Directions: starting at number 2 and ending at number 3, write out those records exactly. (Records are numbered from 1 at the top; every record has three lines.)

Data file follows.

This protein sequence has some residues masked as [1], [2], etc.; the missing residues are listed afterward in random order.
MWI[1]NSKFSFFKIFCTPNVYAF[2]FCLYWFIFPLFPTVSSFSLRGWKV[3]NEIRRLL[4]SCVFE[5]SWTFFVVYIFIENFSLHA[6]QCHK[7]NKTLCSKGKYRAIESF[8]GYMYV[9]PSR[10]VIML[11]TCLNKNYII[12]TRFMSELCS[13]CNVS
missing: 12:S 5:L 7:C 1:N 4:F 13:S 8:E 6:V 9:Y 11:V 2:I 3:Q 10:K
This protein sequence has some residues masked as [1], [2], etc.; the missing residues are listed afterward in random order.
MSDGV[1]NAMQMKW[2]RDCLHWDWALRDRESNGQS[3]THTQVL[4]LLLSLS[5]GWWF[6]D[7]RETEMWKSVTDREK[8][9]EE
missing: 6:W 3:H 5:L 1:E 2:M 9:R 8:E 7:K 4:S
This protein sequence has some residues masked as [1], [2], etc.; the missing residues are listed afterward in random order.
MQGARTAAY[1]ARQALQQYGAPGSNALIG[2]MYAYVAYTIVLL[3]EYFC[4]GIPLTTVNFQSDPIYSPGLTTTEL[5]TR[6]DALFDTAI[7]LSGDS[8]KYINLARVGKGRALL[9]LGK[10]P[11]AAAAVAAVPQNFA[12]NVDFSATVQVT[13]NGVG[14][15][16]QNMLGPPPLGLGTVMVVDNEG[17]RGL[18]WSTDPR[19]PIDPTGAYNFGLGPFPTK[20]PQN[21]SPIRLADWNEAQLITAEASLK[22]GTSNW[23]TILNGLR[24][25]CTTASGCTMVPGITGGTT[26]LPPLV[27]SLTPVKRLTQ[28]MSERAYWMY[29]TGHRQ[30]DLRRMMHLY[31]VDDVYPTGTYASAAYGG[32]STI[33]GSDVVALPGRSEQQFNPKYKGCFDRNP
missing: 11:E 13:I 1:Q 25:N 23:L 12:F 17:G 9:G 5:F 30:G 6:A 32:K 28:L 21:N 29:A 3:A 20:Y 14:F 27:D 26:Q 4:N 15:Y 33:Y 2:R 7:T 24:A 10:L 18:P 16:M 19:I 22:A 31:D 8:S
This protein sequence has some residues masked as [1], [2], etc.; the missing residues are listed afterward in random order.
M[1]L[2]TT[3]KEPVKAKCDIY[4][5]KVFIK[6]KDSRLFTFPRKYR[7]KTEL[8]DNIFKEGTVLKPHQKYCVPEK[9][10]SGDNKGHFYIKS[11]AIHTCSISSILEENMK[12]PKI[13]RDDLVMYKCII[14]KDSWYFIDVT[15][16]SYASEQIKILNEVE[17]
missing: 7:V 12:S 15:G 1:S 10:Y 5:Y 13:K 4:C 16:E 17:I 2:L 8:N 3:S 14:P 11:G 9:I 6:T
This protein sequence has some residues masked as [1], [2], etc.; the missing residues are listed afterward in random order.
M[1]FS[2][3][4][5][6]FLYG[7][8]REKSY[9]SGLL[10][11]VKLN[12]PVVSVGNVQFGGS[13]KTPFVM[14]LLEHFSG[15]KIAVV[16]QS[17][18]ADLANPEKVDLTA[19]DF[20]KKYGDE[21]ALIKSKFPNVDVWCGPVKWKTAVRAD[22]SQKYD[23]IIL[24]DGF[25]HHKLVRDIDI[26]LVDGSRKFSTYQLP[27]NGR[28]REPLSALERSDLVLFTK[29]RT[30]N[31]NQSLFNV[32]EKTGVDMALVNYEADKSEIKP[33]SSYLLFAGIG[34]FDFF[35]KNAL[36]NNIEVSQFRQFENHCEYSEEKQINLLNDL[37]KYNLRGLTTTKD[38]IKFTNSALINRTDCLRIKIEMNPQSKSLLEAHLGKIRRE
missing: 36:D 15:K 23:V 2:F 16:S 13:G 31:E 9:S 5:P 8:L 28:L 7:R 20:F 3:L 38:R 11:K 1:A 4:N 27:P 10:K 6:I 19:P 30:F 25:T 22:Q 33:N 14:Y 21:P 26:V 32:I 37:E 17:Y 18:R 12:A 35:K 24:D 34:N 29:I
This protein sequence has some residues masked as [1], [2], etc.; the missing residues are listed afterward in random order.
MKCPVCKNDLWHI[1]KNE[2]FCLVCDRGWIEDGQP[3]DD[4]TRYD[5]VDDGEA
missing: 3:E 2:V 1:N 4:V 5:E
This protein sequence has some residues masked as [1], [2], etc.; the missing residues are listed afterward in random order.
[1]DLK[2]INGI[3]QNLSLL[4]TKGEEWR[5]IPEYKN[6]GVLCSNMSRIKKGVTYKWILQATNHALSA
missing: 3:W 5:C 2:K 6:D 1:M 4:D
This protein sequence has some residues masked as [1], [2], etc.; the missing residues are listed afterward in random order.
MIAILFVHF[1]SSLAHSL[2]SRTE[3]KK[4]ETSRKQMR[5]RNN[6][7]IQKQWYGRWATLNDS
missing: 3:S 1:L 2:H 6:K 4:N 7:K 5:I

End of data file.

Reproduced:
This protein sequence has some residues masked as [1], [2], etc.; the missing residues are listed afterward in random order.
MSDGV[1]NAMQMKW[2]RDCLHWDWALRDRESNGQS[3]THTQVL[4]LLLSLS[5]GWWF[6]D[7]RETEMWKSVTDREK[8][9]EE
missing: 6:W 3:H 5:L 1:E 2:M 9:R 8:E 7:K 4:S
This protein sequence has some residues masked as [1], [2], etc.; the missing residues are listed afterward in random order.
MQGARTAAY[1]ARQALQQYGAPGSNALIG[2]MYAYVAYTIVLL[3]EYFC[4]GIPLTTVNFQSDPIYSPGLTTTEL[5]TR[6]DALFDTAI[7]LSGDS[8]KYINLARVGKGRALL[9]LGK[10]P[11]AAAAVAAVPQNFA[12]NVDFSATVQVT[13]NGVG[14][15][16]QNMLGPPPLGLGTVMVVDNEG[17]RGL[18]WSTDPR[19]PIDPTGAYNFGLGPFPTK[20]PQN[21]SPIRLADWNEAQLITAEASLK[22]GTSNW[23]TILNGLR[24][25]CTTASGCTMVPGITGGTT[26]LPPLV[27]SLTPVKRLTQ[28]MSERAYWMY[29]TGHRQ[30]DLRRMMHLY[31]VDDVYPTGTYASAAYGG[32]STI[33]GSDVVALPGRSEQQFNPKYKGCFDRNP
missing: 11:E 13:I 1:Q 25:N 23:L 12:F 17:G 9:G 5:F 30:G 6:A 32:K 28:L 21:N 29:A 3:A 20:Y 14:F 27:D 26:Q 4:N 15:Y 33:Y 2:R 7:T 24:A 10:L 18:P 16:M 19:I 22:A 31:D 8:S